Pop Culture Is The Best Cheese On An Acid Hoagie

Dist-roy Art By Pez Artwork

Death by Party | Dist-roy Pop Culture By Pez Artwork

The French have always held a passion to trounce banality. Even in banality, they made it seem passionate. Their art is one of the keystones of this. Be it the vague makings-out of a Monet until you stepped back (simple strokes that only find complexity), the sweep of Satie’s ‘Gymnopedie No. 1’ (simple notes that only find complexity), or the workings of Camus (simple starting sentence that only finds you rapt in complexity.) The French artist Pierre-Yves Riveau aka Pez, streams a mélange of these in his pencil on paper, sweeping in his simplicity of readily known figures, and complex on stepping back and thinking about it in his ‘Distroy’ series.
These mind-blowing fantasy illustrations are exemplary of what our own predisposed skulls may appear when our passion is unfurled… but would you be adverse to them because their true nature is solitary? No. What makes our passions is what love lies behind the oculars and where our insanity lies embedded in the brain. This Nantes-based artist is neither overcome with an apoplectic view, nor is the trenchant view of how one sees the pop-culture scene writhes with an unwitting passion upon our senses. His fray of their fibers are scant but taut, and his mood is something we’d all meted out in one drunken night or another we may say why we adore Disney, Simpsons, South Park or video games.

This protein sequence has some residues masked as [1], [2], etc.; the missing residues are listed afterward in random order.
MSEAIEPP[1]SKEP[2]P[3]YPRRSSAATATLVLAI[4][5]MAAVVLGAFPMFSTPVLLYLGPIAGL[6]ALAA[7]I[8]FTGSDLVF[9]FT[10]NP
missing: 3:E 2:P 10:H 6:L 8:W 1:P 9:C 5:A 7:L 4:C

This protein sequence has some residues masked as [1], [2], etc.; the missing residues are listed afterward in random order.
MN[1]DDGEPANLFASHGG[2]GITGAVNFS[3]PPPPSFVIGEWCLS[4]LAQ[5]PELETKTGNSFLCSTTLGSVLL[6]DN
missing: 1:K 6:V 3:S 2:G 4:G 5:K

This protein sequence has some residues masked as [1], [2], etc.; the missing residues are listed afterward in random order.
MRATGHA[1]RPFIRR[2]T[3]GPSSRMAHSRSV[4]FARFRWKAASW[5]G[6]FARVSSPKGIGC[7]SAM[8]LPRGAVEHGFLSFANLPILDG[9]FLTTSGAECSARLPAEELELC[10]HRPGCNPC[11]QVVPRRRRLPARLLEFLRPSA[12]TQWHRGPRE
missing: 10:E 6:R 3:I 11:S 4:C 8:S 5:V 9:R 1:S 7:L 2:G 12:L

I’ve been only recently going to a therapist to pullulate the vistas that may be embedded I cannot excise. She was successful in such. When I was a child, I accepted Mickey into my childhood in going to Disney World ad infinitum. My mother was so adverse to my viewing subversive television so as to procure my pediatric doctor in reversing my view of The Simpsons as being something I would have to turn the dial on (yes, we had dials in years of yore.) I watched it anyway and realized its intellect of multi-layered jokes were something Dr. Goldstein would never get. Years later, I was introduced to even more ostensible culture lambasting in South Park. Thence forth, I sought a life of creative construction and complementary deconstruction. So thank you Pez, for all of the ambrosial and inspiring art dispensed from your simple No. 2, and for all of its complex destruction to landmarks.

By Robert Kijowski

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